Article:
The sun is shining, the pool is full and the parents have left their children unattended for the rest of the day. I am sitting on my guard stand trying to enjoy the music (that I've never heard before) that is playing over the speakers at the water park. Kids are running, babies are crying, dads are asleep in the pool chairs and I am getting paid. What a wonderful job I have, right? Not really.
The kids don't know how to walk.
The minute that children enter the water park they know no speed other than fast. They must run to every destination. God forbid they get there in two minutes instead of one.
People can't swim, but that is my problem.
Allow me to tell you a story. Little Johnny's mom is laying out in a pool chair getting a tan, but little Johnny can't swim. Little Johnny wants to jump in the deep end, and his mom isn't looking. So what does little Johnny do? He jumps in the deep end of the pool. I blow my whistle, jump in and swim little Johnny to the side of the pool. Little Johnny's mom takes a break from her sunbathing to yell at me, not her kid, for the event that has occurred. This is the rational thinking of water park goers.
Calling a "code brown."
It happens more than you think. A kid is having so much fun swimming that he doesn't want to get out of the pool to walk 500 feet to use the restroom. That's okay, my swimming pool is the perfect substitute for the toilet. Until he realizes that what he has done causes everyone to have to evacuate the pool for thirty minutes while we fish it out with a skimmer, and shock the pool to rid it of his bacteria.
The kids we refer to as "pool rats."
They have been here since the beginning of time. They know every lifeguard's name and every inch of the water park. They know just how to get by with breaking the rules, and just how to annoy a lifeguard to the point of almost walking out. Not to be confused with the regulars, who are typically nice, respectable families with season passes.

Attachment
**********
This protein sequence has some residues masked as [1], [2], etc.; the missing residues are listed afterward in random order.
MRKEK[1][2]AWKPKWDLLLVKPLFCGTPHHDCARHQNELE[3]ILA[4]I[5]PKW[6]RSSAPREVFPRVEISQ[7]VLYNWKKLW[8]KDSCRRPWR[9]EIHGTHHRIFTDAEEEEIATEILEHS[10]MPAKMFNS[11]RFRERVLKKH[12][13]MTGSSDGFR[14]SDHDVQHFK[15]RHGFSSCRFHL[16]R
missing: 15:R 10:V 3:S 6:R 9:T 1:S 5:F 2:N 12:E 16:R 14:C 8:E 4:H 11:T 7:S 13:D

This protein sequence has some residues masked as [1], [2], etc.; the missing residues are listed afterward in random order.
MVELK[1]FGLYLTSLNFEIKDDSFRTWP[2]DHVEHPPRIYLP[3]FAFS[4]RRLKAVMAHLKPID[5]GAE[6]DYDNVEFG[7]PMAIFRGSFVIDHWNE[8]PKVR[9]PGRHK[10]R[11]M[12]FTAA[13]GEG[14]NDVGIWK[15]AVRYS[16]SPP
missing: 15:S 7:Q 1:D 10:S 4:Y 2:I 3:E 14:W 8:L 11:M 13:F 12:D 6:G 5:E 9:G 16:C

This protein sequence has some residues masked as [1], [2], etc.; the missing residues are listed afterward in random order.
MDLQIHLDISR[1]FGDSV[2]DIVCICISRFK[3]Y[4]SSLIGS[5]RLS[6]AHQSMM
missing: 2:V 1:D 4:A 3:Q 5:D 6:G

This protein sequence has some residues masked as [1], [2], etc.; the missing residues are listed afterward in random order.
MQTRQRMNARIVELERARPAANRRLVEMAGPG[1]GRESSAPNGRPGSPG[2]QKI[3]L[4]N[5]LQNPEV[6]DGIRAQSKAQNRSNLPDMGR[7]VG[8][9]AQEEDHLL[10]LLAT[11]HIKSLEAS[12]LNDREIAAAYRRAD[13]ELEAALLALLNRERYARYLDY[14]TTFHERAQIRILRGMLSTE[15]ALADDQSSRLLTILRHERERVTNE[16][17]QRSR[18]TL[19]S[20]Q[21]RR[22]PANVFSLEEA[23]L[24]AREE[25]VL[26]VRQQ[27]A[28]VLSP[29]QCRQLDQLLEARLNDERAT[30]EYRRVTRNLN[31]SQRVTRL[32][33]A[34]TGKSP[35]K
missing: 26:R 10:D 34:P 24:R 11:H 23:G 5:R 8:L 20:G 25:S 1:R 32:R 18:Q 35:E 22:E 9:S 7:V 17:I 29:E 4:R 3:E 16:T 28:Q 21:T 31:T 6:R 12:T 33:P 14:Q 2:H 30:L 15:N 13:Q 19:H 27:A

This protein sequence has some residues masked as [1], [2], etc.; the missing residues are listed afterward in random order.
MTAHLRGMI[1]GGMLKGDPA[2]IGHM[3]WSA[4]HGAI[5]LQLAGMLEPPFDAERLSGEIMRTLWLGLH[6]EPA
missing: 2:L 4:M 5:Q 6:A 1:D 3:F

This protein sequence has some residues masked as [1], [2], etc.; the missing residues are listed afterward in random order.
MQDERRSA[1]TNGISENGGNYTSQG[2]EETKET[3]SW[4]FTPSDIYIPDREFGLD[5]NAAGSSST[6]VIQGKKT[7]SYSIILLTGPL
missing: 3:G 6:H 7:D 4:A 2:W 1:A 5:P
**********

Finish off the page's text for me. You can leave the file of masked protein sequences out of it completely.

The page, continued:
Do you want to see my tan lines?
There is absolutely nothing in this world more attractive than my sunglasses tan line across my face, the one piece tan line on my back, or the flip flop tan line on my feet. Yes, my arms and legs are tan. No, my torso is not. In fact, my torso is the color of sheet paper. Shout out to all the lifeguards who are allowed to wear bikinis, you are truly blessed.
I've smelled like chlorine for four years.
No amount of shampoo and conditioner can rid me of my chlorine stench. I am permanently scent-branded by my place of employment. If you are a lifeguard with previously blonde hair who know has green hair, I am truly sorry for your loss.
I am constantly asked questions that can be answered by simply using your brain.
Questions regarding the depth of the water, the location of the bathroom and whether or not you have to know how to swim to be a lifeguard are just a handful of the questions that I get each day. My favorite question of all time still remains: "Excuse me, lifeguard, is this the type of water that can make you drown?'
Life-guarding is a fantastic summer job — don't get me wrong. I am enjoying myself 95 percent of the time, but during the other 5 percent I am considering retiring early.
Disclaimer: I really do love my job.